One of your respondents stated that his bevy of smart energy engineers regularly “throw away” wind power. One doesn’t “throw away” electrical power once it is delivered to the grid. Where would one “throw” it? Lightning bolts in the sky? Once electrical power is delivered to the grid, no matter its source, it is indistinguishable from electrons generated by any other source on the grid.
The ability to deliver a steady supply of power to the electrical grid is an important consideration, but so is absolute energy generation. Every kWh generated and delivered to the grid is used, and negates the need for the consumption of energy produced by other sources, be it hydrocarbons or nuclear or hydro or solar. When other fuel sources deliver power to the grid, demand for coal- and gas-fired output decreases. As we use less and less hydrocarbon fuel, fewer such plants will be needed.
My local power company — and many other utilities, I believe — charge their customers on a multi-tier system that accounts for “capacity” charges as well as “fuel” charges. Wind-generated energy reduces the fuel charges.
If our goal is to reduce the amount of hydrocarbon fuels burned — whether to protect the environment, to buttress national security, or to avoid costs — then any and all kWhs supplied by wind or solar or hydro have considerable value.
If some electrical utility engineers bad-mouth alternative energy production, as one of Planet Gore’s correspondents asserts, could reasonably be attributed to the old “not invented here” syndrome, or to simple job preservation worries. Those engineers who run big thermal power plants have selfish reasons to disparage other energy source that, if adopted widely, might put them out of a job . . . or at least reduce the number of jobs in their chosen field. I’m an engineer myself — who was operating nuclear power plants probably long before some of your correspondents and readers were out of diapers, I would guess. That I don’t make my living doing that now means that I feel no professional threat from the non-thermal power industry.
Wind farms are ideally sited where the wind blows steadily. Many existing, particularly smaller-scale, wind farms — like the publicly funded “community wind farms” in the northeast and upper Midwestern states, for instance — have been sited where alternative-energy enthusiasts reside, rather than where the wind blows strongest and longest.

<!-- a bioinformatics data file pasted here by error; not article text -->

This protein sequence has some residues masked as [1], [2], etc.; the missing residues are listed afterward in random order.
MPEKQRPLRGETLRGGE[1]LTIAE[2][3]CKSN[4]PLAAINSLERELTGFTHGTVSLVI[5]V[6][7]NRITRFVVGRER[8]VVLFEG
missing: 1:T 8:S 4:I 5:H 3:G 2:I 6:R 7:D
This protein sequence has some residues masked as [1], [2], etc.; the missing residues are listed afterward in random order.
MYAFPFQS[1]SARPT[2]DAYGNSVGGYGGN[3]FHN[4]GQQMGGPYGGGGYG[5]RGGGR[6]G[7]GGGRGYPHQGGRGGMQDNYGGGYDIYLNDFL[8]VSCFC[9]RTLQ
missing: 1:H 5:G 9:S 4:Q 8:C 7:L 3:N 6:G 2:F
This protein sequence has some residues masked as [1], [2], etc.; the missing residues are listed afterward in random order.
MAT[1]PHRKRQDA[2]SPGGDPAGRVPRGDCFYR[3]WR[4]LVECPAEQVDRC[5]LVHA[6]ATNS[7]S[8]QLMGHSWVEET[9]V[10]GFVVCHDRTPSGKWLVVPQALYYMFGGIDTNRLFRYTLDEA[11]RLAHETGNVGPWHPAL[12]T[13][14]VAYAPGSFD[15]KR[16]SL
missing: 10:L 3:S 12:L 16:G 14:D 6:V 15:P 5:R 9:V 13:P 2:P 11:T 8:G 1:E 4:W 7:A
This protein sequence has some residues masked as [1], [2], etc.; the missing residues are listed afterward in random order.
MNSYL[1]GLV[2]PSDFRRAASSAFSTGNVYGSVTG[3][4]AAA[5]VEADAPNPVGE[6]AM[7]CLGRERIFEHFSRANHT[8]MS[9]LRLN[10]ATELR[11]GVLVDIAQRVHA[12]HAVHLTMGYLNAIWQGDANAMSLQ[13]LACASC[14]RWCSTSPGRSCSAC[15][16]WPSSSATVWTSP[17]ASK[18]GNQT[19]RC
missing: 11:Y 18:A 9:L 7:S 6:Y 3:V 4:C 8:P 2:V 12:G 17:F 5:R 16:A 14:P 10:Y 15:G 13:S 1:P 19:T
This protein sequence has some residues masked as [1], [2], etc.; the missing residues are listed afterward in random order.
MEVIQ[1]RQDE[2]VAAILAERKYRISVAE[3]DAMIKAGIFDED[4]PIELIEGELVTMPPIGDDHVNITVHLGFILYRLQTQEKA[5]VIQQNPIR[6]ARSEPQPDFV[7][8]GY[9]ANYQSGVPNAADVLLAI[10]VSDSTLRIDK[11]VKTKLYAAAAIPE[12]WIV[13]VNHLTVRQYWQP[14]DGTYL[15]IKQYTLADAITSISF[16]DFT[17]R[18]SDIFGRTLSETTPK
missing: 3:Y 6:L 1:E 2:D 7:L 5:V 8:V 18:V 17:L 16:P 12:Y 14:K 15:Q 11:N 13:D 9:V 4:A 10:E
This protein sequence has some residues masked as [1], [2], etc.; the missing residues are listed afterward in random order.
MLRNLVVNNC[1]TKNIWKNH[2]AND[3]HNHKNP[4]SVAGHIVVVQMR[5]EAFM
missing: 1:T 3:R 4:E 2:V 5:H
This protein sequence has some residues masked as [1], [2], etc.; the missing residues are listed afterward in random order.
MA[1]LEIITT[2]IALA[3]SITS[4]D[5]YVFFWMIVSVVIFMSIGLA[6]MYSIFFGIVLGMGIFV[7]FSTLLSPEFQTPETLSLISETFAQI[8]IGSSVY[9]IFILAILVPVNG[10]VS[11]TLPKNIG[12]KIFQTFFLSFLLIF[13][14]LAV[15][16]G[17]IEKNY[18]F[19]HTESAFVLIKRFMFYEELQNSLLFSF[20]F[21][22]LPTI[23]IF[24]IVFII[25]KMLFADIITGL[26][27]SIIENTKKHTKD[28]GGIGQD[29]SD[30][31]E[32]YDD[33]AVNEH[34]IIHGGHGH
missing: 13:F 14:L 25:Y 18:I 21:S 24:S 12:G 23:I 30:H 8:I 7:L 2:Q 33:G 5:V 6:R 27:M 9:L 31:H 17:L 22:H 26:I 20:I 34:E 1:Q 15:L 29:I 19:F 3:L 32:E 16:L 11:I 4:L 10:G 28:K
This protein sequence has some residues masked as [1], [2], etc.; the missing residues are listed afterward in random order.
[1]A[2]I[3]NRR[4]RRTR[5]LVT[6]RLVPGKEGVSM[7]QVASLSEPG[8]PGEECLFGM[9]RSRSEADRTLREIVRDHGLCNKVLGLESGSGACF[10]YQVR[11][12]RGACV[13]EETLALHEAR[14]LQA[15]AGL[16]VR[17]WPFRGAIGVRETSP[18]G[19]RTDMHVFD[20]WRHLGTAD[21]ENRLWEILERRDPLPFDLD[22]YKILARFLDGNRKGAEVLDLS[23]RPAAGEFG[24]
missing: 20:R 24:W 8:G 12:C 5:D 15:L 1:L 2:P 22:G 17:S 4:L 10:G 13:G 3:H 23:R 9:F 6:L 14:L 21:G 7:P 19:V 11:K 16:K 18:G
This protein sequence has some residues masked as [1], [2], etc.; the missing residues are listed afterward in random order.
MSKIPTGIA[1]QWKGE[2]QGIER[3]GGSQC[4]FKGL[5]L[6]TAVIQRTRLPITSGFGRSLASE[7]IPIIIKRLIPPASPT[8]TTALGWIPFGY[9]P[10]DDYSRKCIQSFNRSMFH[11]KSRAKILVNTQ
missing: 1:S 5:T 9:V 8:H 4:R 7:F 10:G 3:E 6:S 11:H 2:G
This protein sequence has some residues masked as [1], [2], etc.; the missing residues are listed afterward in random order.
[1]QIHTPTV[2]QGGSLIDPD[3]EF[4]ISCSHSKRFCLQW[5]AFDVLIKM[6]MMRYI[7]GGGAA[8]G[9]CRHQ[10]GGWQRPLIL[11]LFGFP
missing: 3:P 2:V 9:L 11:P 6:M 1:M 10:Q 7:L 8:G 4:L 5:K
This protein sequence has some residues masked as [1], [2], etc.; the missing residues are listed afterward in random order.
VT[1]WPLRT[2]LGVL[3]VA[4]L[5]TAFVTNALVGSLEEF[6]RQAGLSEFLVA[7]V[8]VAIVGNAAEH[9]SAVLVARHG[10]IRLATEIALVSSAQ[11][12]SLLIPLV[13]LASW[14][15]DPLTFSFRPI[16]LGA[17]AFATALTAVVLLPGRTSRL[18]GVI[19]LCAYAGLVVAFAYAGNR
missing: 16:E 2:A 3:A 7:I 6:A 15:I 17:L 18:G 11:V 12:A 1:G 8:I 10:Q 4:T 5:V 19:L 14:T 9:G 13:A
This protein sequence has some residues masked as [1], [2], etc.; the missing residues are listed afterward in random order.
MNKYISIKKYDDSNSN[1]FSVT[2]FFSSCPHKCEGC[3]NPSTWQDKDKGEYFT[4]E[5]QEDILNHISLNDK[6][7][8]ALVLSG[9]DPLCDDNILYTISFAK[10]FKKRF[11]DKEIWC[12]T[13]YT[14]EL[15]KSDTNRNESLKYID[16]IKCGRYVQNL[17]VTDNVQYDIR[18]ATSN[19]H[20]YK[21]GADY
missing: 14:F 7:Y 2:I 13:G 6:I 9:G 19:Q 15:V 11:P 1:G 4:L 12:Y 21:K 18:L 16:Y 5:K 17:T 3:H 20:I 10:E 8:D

Extensive wind-speed-data collection has been underway for years now, and many areas in the U.S. have wind-energy potential that has not yet been tapped — often because of issues with the local grid capacity and transmission-line location. In the areas with optimum wind-energy potential — like the windy ridges in the intermountain West, the overall actual generation vs. capacity ratio can be much higher than the typical 30-percent level I cited previously, a number brought down by the many sub-optimally sited wind farms now extant.
Finally, if wind-generated electricity is used to generate hydrogen gas, it is not even necessary to locate wind farms near existing power lines, and concerns about electricity-output variability are eliminated. Hydrogen gas production plants can be constructed on virtually any scale, even on relatively small footprints, with comparatively minimal capital and environmental costs, wherever there is a source of electrical energy and a source of water as a feedstock. The Norwegians are already busy developing their own “hydrogen highway” using a system of distributed, small-scale hydrogen plants (often located alongside commercial fueling stations), utilizing their abundant and relatively cheap hydropower plants and electrical grid.
The bottom line is that wind-energy skeptics need to acknowledge that wind energy is neither a magic silver bullet nor is it a bogus scam. The truth is somewhere in between.
Wind energy is a viable means of generating electrical energy in large quantities, with minimal environmental impact, and at production costs that are competitive with any commercial electrical-generation method now in use. Wind farms do not need to be on or near the grid either, nor are they constrained by the aforementioned concerns about variability in output. Wind energy may indeed become a preferred means of fueling our future fleet of hydrogen fuel cell powered vehicles — and thus eliminating America’s dependence once and for all time on the OPEC thugs who regularly rob America blind and then use the funds to support international terrorism.
What’s not to like about that?
And none of this need be justified by false concerns over global warming.
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